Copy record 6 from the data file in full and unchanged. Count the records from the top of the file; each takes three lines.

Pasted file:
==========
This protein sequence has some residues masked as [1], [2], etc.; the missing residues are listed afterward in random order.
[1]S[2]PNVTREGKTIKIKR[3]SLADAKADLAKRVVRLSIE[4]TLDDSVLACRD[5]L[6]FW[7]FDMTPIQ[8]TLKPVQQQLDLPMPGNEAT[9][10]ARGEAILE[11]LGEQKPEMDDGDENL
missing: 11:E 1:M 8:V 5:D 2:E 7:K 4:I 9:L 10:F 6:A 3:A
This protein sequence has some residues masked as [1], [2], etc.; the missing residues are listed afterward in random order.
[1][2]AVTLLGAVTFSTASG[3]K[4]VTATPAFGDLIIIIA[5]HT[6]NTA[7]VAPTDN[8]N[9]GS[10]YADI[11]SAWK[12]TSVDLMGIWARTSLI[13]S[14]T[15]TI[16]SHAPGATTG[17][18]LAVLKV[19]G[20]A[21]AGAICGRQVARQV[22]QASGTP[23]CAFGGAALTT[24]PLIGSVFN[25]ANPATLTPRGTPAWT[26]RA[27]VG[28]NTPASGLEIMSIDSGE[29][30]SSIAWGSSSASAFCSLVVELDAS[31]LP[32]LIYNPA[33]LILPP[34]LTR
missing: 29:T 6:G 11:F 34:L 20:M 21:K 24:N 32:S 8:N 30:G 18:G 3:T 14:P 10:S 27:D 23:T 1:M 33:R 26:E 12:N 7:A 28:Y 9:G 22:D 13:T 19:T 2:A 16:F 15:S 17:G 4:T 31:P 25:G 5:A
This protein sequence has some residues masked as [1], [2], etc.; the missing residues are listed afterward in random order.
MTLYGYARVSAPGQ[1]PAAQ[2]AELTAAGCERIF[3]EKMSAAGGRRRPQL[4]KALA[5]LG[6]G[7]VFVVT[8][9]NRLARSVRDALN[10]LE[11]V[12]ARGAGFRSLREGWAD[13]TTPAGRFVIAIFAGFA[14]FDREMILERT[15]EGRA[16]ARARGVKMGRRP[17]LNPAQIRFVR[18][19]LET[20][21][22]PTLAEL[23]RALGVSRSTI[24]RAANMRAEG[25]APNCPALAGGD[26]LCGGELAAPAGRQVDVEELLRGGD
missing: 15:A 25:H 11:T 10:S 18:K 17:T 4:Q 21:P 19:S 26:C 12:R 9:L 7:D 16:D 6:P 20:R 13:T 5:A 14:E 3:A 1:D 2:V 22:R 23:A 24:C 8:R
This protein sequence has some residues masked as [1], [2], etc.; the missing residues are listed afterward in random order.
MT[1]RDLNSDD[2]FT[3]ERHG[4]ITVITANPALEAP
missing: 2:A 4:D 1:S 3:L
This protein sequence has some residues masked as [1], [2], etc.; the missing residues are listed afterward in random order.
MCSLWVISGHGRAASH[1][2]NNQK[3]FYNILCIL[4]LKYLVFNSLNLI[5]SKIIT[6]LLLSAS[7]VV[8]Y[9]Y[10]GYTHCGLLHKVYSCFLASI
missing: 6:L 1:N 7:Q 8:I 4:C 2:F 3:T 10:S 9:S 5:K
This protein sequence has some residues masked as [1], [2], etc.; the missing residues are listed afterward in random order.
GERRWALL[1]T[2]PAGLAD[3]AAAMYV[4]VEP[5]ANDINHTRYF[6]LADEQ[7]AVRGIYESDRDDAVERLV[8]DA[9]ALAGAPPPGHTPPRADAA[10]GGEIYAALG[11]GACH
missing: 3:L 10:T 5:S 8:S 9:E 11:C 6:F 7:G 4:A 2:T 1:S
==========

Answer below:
This protein sequence has some residues masked as [1], [2], etc.; the missing residues are listed afterward in random order.
GERRWALL[1]T[2]PAGLAD[3]AAAMYV[4]VEP[5]ANDINHTRYF[6]LADEQ[7]AVRGIYESDRDDAVERLV[8]DA[9]ALAGAPPPGHTPPRADAA[10]GGEIYAALG[11]GACH
missing: 3:L 10:T 5:S 8:S 9:E 11:C 6:F 7:G 4:A 2:T 1:S